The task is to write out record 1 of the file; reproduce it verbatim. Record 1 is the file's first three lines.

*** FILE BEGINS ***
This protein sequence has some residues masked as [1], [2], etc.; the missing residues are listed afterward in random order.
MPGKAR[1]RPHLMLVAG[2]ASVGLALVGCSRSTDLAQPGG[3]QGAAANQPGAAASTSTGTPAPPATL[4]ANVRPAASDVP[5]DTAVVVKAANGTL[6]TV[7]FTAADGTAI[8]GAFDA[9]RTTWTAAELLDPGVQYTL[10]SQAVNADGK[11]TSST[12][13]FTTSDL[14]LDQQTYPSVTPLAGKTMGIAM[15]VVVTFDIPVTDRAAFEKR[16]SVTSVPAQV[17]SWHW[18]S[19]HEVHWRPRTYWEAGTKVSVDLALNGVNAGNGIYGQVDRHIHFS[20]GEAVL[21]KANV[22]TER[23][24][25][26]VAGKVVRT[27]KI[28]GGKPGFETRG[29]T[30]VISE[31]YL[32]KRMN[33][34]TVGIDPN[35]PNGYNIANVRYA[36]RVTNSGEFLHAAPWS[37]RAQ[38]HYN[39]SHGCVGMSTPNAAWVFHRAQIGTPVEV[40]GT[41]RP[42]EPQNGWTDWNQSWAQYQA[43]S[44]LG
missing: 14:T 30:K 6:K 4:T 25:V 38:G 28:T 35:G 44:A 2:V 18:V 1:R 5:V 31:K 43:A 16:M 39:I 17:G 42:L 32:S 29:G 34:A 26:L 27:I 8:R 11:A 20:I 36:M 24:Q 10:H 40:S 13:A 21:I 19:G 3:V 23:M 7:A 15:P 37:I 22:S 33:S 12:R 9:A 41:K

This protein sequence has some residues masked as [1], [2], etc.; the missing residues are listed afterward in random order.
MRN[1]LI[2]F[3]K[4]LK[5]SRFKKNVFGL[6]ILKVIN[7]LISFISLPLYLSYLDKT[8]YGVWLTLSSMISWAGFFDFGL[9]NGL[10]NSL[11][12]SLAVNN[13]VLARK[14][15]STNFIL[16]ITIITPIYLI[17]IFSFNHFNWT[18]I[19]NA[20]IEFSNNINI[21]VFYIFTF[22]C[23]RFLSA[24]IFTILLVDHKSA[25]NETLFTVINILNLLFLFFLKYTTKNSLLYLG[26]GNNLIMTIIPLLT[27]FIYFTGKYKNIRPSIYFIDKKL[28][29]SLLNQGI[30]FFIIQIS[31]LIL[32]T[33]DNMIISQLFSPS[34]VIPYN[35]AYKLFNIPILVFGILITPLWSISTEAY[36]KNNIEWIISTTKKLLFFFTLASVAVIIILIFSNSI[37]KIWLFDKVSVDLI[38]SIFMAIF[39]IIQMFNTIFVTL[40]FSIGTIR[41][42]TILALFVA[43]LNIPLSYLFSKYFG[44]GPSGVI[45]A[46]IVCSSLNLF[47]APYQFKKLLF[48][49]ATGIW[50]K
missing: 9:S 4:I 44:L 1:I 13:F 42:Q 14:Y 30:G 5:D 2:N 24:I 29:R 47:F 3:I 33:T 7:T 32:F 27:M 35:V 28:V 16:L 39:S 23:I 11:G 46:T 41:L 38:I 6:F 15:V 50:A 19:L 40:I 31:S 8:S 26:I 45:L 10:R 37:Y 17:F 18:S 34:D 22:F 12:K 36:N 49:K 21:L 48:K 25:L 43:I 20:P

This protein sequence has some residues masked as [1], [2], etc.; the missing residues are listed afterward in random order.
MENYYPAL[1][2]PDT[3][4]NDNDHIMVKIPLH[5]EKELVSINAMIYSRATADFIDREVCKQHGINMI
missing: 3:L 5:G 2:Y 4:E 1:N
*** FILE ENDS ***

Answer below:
This protein sequence has some residues masked as [1], [2], etc.; the missing residues are listed afterward in random order.
MPGKAR[1]RPHLMLVAG[2]ASVGLALVGCSRSTDLAQPGG[3]QGAAANQPGAAASTSTGTPAPPATL[4]ANVRPAASDVP[5]DTAVVVKAANGTL[6]TV[7]FTAADGTAI[8]GAFDA[9]RTTWTAAELLDPGVQYTL[10]SQAVNADGK[11]TSST[12][13]FTTSDL[14]LDQQTYPSVTPLAGKTMGIAM[15]VVVTFDIPVTDRAAFEKR[16]SVTSVPAQV[17]SWHW[18]S[19]HEVHWRPRTYWEAGTKVSVDLALNGVNAGNGIYGQVDRHIHFS[20]GEAVL[21]KANV[22]TER[23][24][25][26]VAGKVVRT[27]KI[28]GGKPGFETRG[29]T[30]VISE[31]YL[32]KRMN[33][34]TVGIDPN[35]PNGYNIANVRYA[36]RVTNSGEFLHAAPWS[37]RAQ[38]HYN[39]SHGCVGMSTPNAAWVFHRAQIGTPVEV[40]GT[41]RP[42]EPQNGWTDWNQSWAQYQA[43]S[44]LG
missing: 14:T 30:K 6:K 4:T 25:V 38:G 28:T 35:G 44:A 2:V 18:V 1:R 5:V 31:K 43:A 16:M 39:I 17:G 42:L 32:S 29:G 34:A 26:L 27:I 8:R 11:A 20:I 36:M 24:Q 10:H 40:S 13:A 21:I 19:G 3:V 23:M 7:A 15:P 37:I 22:S 33:S 12:R 9:A 41:K